So it would seem getting enjoyment from supporting a non-league club has a lot to do with off the field events.

And maybe that’s what it’s all about.

For non-league fans, it’s not entirely about turning up to watch some part timers you’ve never heard of kick a ball around about on a cabbage patch; it’s about the social experiences that connect with you other fans and those inside the club itself.

You could certainly argue it’s the other way around in the top tiers of English football. Whilst I love going to away games, especially ones in which Charlton take 300 fans up north, the day is completely ruined if we don’t get the result.

But, from the way in which each fan describes on the pitch non-league moments, and they’re not all FA Cup runs, that’s certainly an overstatement.

You wouldn’t begrudge Bratt selecting Crawley’s cup run that saw them grace Old Trafford, but he opts for an emotional league success.

“My most memorable game was our 2-1 win away at Eastbourne the day after the death of Winfield.

“We celebrated his life amazingly and fittingly won.”

Despite having all of Wimbledon’s success to choose from, Moger opts for the club’s final moment in non-league football.

“For most people who have been promoted, it’s the very last moment, the moment you get out and hope you never return.

“Because there are only 2 promotion spots it really is the culmination of an incredibly hard fought season.”

Hayes and Yeading upset a few bigger clubs during their time in the Conference, and Eaton remembers one such upset fondly.

“Oxford United were top at the time, it was our first season in the Conference and were favourites to go down.

“But we ended up beating them 2-1 away, and we then did the double over them, beating them 2-1 again.”

For non-league pessimist Prosser, it’s non-league’s show piece occasion.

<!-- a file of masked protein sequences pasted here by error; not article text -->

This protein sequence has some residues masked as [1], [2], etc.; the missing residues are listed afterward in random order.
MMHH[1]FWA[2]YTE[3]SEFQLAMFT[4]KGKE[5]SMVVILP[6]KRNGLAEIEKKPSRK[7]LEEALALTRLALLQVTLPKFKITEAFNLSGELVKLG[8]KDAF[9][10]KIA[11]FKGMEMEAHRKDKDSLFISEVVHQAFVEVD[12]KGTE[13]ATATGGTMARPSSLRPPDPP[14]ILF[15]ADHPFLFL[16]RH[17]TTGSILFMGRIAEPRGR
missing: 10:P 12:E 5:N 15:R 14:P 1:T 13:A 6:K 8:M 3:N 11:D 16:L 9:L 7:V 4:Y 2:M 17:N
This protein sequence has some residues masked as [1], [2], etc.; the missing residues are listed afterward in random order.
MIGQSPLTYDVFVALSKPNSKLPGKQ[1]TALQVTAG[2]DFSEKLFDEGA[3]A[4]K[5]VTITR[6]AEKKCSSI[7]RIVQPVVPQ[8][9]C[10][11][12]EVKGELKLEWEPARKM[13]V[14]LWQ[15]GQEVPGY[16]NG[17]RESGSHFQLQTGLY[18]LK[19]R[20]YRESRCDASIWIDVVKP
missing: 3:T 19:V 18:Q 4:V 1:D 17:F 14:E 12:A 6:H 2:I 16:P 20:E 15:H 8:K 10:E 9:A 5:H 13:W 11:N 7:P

“It’s the Trophy Final. After all we’d been through only 18 months or so before it (with the fans saving the club), and just seeing Wrexham step onto the Wembley turf for the first time in it’s 149 year history was an incredible moment.”

The football isn’t half bad, and that’s something I can vouch for from my viewing of the FA Trophy Final and Dover Athletic.

The Trophy Final, after a nervy start, was fast paced and both Wrexham and Grimsby played attractive football.

Dover, at least in the two fixtures I’ve seen, play an excellent brand of counter attacking football, with some very talented young wingers making them a constant threat going forward.

A fantastic community ethos and enjoyable football, it’s not difficult to see why so many get sucked into the non-league bubble.

With thanks to:

@Corey_HYUFC1997

@CraigyBratt

@joe_wxm

@JoeMoger

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2 Comments

  1. Dovorian says:

    “Dover, at least in the two fixtures I’ve seen, play an excellent brand of counter attacking football, with some very talented young wingers making them a constant threat going forward.”

    You’ve been extremely fortunate in the games you’ve seen us then – our football has been tediously dull in the main.